zbMATH — the first resource for mathematics

Interactions among pressure, density, vorticity and their gradients in compressible turbulent channel flows. (English) Zbl 1225.76168
Summary: The interactions among pressure, density, vorticity and their gradients in compressible turbulent channel flows (TCF) are studied using direct numerical simulations (DNS). DNS of three isothermal-wall TCF for Mach number \(Ma = 0.2, 0.7, \text{and} 1.5\), respectively are performed using a discontinuous Galerkin method (DGM). The Reynolds numbers of these three cases are \(\approx 2800\), based on the bulk velocity, bulk density, half channel width and dynamic viscosity at the wall. A high cross-correlation between density and spanwise vorticity occurs at \(y^{+}\approx 4\), which is coincident with the peak mean spanwise baroclinicity. The relationship between the spanwise baroclinicity and the correlation is analysed. The difference between the evolution of density and spanwise vorticity very near the wall is discussed. The transport equation for the mean product of density and vorticity fluctuations \(\langle \rho^{\prime}\omega^{\prime}_{i}\rangle\); is presented and the distributions of terms in the \(\langle \rho^{\prime}\omega^{\prime}_{z}\rangle\); transport equation indicate that the minima and maxima of the profiles are located around \(y^{+}\approx 5\). The connection between pressure gradients and vorticity fluxes for compressible turbulent flows with variable viscosity has been formulated and verified. High correlations (0.7-1.0) between pressure gradient and vorticity flux are found very close to the wall \((y^{+} < 5)\). The correlation coefficients are significantly influenced by \(Ma\) and viscosity in this region. Turbulence advection plays an important role in destroying the high correlations between pressure gradient and vorticity flux in the region away from the wall \((y^{+} > 5)\).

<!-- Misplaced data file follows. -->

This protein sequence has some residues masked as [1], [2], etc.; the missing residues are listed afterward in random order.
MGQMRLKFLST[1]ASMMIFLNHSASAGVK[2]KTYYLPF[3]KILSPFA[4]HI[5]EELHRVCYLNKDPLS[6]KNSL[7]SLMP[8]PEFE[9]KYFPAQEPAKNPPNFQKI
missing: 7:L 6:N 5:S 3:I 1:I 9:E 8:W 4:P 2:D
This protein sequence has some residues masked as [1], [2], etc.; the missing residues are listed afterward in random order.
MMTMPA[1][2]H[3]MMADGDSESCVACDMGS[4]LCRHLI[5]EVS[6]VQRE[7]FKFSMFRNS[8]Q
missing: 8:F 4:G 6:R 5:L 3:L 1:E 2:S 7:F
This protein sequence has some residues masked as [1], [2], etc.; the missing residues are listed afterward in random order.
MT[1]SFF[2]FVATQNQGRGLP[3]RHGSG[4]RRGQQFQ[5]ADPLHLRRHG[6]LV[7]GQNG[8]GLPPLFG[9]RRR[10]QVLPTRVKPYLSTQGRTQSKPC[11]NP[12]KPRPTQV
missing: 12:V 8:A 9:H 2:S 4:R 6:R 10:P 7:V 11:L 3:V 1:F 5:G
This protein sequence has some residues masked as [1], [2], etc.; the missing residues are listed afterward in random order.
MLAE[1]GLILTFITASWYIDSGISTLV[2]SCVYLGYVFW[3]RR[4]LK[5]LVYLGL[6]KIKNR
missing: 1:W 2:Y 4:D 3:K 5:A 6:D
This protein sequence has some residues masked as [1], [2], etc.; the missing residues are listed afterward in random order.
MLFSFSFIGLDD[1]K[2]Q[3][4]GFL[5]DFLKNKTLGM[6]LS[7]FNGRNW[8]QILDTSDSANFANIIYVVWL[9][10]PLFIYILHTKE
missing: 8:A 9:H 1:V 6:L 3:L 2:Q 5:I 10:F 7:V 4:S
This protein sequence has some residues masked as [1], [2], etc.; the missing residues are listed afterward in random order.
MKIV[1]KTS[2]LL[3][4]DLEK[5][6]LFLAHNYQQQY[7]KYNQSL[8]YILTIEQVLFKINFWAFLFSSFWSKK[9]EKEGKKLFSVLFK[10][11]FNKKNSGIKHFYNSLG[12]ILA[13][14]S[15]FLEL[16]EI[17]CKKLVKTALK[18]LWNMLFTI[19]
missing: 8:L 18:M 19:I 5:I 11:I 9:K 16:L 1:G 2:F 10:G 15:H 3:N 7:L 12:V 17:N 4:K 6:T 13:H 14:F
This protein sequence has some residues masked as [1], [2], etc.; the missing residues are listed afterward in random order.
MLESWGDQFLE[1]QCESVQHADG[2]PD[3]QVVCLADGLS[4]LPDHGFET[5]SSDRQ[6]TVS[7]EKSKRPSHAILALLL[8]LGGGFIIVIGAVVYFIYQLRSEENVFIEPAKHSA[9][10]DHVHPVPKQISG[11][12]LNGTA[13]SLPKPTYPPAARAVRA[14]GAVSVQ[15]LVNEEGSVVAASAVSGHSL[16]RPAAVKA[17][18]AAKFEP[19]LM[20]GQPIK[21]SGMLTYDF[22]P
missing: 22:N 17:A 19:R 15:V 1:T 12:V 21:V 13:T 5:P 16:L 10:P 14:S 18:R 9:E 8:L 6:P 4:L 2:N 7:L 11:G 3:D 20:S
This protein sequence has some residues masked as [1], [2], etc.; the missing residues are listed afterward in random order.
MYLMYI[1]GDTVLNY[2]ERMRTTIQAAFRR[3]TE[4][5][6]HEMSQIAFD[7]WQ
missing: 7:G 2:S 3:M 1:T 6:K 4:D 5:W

76F50 Compressibility effects in turbulence
76F40 Turbulent boundary layers
76F65 Direct numerical and large eddy simulation of turbulence
Full Text: DOI
[1] Lighthill, Laminar Boundary Layers (1963)
[2] DOI: 10.1063/1.1454997 · Zbl 1185.76221 · doi:10.1063/1.1454997
[3] DOI: 10.1063/1.869874 · Zbl 1147.76436 · doi:10.1063/1.869874
[4] DOI: 10.1093/acprof:oso/9780198528692.001.0001 · Zbl 1116.76002 · doi:10.1093/acprof:oso/9780198528692.001.0001
[5] DOI: 10.2514/3.25250 · doi:10.2514/3.25250
[6] DOI: 10.1063/1.858819 · Zbl 0781.76030 · doi:10.1063/1.858819
[7] DOI: 10.1063/1.869966 · Zbl 1147.76463 · doi:10.1063/1.869966
[8] DOI: 10.1016/0169-5983(88)90066-4 · doi:10.1016/0169-5983(88)90066-4
[9] Cockburn, Discontinuous Galerkin Methods – Theory, Computation and Applications (2000) · doi:10.1007/978-3-642-59721-3
[10] DOI: 10.1007/s001620050077 · Zbl 0913.76030 · doi:10.1007/s001620050077
[11] DOI: 10.1017/S0022112096001553 · doi:10.1017/S0022112096001553
[12] Schlichting, Boundary-Layer Theory (1979)
[13] Panton, Incompressible Flows (1984)
[14] DOI: 10.1017/S0022112095004587 · Zbl 0960.76517 · doi:10.1017/S0022112095004587
This reference list is based on information provided by the publisher or from digital mathematics libraries. Its items are heuristically matched to zbMATH identifiers and may contain data conversion errors. It attempts to reflect the references listed in the original paper as accurately as possible without claiming the completeness or perfect precision of the matching.